Yesterday I had an appointment for a follow-up with my doc.
I was 9 days post breast reduction surgery.
I have to admit, I love hanging out at the plastic surgeon's office. I wish I could get a job there because I have undying curiousity about the people I see coming in and out. Of course, if I did get a job at a plastic surgeon's office I'd promptly get fired for writing about the patients. Because … how could I not?
During this visit I saw a mother bring her teen daughter in for a breast augmentation consultation. I wanted to slap her in the face. I'm sorry, but I did. If the girl becomes an adult and wants implants, then power to her. But what message does a mother send her daughter by telling her she NEEDS them at 15-16 years old? Is it any wonder girls in our society are growing up with such huge self esteem issues? Are they doing implants on children in places other than Orange County?
OK, I'm done ranting. For now.
Women were in and out of the office at a steady rate. I didn't see any men this time. One woman had a very loooooooooooong thin pointy nose. It reminded me of Pinocchio on a really naughty day. She must have been around 40 years old and she was very excited to be scheduling a nose job. I think she'll look beautiful once it's done and I admit I wondered why she waited so long. There's nothing wrong with bigger noses – they can add character to a face. Her nose, however, sort of reached to the other side of the room. It was hard to see her behind it.
In any case, the office staff at my doc's has adopted me. Everyone always wants to adopt me except for the people who hate me. There aren't many people who are just meh about me. I don't know why that is, but I guess I'm a love me or hate me type of personality.
The entire office staff wanted to talk to me and ask how I was feeling. They all knew I had a rough start with the anesthesia reaction. Everyone had lots of questions for me. I think they wanted me to strip off my shirt right there in the waiting area so they could check out my now smaller breasts.
You'd be proud of me, I kept my shirt on until I got in the examination room.
Is it just me? All I wanted to do was giggle the entire time the doctor talked to me. Why are boobs so funny?
Again, I was told initially to put on a hospital gown. I removed the gown when asked by my doctor. He looked momentarily astonished and then exclaimed, "Wow! They look great! They're amazing!"
It was all I could do not to burst into a fit of giggles. I mean, is a doctor supposed to say that? And about his own handiwork? Once again, I pondered how much of what he says is a doctor talking and how much is a man talking.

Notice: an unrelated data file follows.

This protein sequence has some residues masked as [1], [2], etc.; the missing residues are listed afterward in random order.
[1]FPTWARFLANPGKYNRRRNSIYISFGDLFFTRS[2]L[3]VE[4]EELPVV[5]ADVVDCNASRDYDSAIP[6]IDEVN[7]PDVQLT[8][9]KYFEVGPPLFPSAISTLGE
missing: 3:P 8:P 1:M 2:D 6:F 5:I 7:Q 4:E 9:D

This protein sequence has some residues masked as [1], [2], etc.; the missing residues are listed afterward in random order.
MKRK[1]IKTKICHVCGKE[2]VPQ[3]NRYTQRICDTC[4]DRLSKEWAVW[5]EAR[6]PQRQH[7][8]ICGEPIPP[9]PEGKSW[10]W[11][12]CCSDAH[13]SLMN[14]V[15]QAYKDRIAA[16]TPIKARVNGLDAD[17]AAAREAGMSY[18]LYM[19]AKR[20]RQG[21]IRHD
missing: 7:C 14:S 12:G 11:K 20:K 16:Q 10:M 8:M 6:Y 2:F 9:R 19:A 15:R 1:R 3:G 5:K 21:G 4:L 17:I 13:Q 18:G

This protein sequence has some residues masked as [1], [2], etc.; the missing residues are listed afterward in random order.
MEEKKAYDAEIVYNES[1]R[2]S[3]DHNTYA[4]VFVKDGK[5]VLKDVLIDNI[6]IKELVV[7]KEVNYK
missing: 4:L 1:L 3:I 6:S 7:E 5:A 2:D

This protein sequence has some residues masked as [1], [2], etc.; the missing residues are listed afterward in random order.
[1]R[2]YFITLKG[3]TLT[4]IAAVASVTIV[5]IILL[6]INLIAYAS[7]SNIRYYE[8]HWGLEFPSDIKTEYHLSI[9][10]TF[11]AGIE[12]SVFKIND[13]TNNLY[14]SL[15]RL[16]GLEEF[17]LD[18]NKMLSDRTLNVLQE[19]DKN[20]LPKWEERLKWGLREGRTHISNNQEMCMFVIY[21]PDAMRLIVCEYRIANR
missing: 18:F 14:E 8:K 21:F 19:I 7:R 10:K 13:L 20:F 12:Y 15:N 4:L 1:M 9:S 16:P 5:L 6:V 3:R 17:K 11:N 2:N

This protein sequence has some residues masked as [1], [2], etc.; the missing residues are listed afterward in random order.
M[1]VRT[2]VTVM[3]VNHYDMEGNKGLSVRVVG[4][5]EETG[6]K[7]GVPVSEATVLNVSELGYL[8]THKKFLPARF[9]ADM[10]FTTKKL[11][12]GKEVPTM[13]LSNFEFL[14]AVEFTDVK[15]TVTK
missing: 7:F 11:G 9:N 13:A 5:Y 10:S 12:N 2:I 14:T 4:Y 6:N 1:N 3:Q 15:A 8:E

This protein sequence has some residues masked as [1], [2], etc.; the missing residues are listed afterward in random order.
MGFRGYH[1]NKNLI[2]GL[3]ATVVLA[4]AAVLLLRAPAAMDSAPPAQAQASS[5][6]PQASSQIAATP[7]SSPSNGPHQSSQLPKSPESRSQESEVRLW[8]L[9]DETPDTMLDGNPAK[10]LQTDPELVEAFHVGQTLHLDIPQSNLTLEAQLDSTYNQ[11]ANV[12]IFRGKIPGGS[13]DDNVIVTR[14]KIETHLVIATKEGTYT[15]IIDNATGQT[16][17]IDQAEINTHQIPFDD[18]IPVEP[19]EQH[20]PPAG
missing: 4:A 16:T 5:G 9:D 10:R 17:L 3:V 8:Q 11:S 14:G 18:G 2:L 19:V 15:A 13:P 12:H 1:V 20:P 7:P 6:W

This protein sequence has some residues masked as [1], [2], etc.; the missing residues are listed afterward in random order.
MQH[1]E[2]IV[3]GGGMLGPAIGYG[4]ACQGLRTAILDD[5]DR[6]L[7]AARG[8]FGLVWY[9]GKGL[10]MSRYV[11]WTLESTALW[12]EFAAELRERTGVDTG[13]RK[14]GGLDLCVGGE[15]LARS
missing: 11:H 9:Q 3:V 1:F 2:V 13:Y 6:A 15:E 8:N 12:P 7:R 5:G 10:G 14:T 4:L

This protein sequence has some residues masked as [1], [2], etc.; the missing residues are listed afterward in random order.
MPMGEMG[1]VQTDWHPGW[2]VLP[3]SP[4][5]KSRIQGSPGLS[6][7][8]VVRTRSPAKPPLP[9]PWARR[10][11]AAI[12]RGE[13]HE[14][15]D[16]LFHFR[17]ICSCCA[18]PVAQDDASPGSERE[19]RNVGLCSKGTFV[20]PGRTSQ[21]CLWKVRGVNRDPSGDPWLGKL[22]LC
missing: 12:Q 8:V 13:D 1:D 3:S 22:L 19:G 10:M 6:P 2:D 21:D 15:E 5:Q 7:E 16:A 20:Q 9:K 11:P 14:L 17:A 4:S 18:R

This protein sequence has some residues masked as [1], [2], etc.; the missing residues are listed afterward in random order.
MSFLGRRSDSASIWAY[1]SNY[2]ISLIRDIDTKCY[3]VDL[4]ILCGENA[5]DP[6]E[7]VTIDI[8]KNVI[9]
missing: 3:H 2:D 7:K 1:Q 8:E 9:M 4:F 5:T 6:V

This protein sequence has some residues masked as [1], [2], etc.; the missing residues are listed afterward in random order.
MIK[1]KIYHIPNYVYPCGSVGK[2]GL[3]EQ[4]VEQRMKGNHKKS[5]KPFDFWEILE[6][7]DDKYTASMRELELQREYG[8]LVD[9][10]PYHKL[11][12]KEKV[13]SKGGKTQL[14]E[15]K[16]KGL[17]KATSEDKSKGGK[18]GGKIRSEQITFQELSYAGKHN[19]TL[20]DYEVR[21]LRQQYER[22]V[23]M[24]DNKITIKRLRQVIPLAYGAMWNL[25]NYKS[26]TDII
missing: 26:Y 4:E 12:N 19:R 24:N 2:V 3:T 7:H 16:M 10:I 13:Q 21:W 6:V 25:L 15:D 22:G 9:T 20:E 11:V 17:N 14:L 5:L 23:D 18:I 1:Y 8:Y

Can you imagine your gynecologist looking at your cooter and excitedly exclaiming, "It's amazing!?"
Next he began removing the surgical tape on my breasts. Most of the stitches will dissolve on their own, but a few will need to be removed in about another two weeks. Once the tape was off, I got my first really good look at my breasts.
I know that isn't very modest, but really? They are amazing!
I would never in a million years have done a reduction if it weren't insisted on by my shoulder doc, but I'm so glad now that I did. My ribs are still quite bruised, but my breasts themselves are spectacular.
I'll be more humble once I get used to them – right now my breasts are a total novelty. I'm completely amazed by my own boobs. They are so perky! It's almost as if they're in some sort of celebration. It's too bad I have to keep them squished flat in a sports bra for the next five weeks.
I made a comment to the doc about how I expected my nipples to drop onto the floor when he removed the tape. He then, once again, went on a rant about how my nipples were never moved, or removed, from my body. (This is not the case with most American reductions, by the way.)
And then …
Yes, and then …
He said, "Look how cute your nipples are!"
I must have turned forty shades of red. These are the same nipples I've always had. My nipples were not surgically altered.
He thinks they're "cute?"
Next, as I stood there mortified, doc cleaned me up. By that, I mean he took some type of solution and wiped down each breast. While he was cleaning my breasts, I let my eyes roam everywhere but in his general vicinity.
(Because he thinks I have cute nipples and, um, I was really embarrassed by him verbalizing that while they were in his hands!)
I'm sure this is all normal breast doctor stuff. It isn't like he was being unprofessional at all. I'm just not accustom to having near strangers handling my breasts and telling me I have cute nipples.
Come to think of it, the man has seen a lot of nipples, hasn't he? Maybe I should get over my embarrassment?
Naw … I don't think so.
After he cleansed each breast, he retaped the incisions with surgical tape. Luckily for me, most of the post surgery dressings are no longer needed.
There is one other thing though. (Honestly, I can't believe the things I share on the Internet.) Some women experience a decrease in nipple sensation after a reduction. I, however, seem to have developed the opposite problem. My nipples are hyper-sensitive now. I don't know if it will last, but in the meantime it could be a bit of a problem.
If my own arm accidentally brushes across my chest, my nipples are instantly at attention. The sensation seems to be on a direct trigger to my … girly parts. It's as if I have bionic nipples. God forbid, what if a total stranger brushes up against me in a crowd? I might not be able to control myself. (What if I became a public Moaner?)
Maybe that particular side effect will fade with time?
© Twenty Four At Heart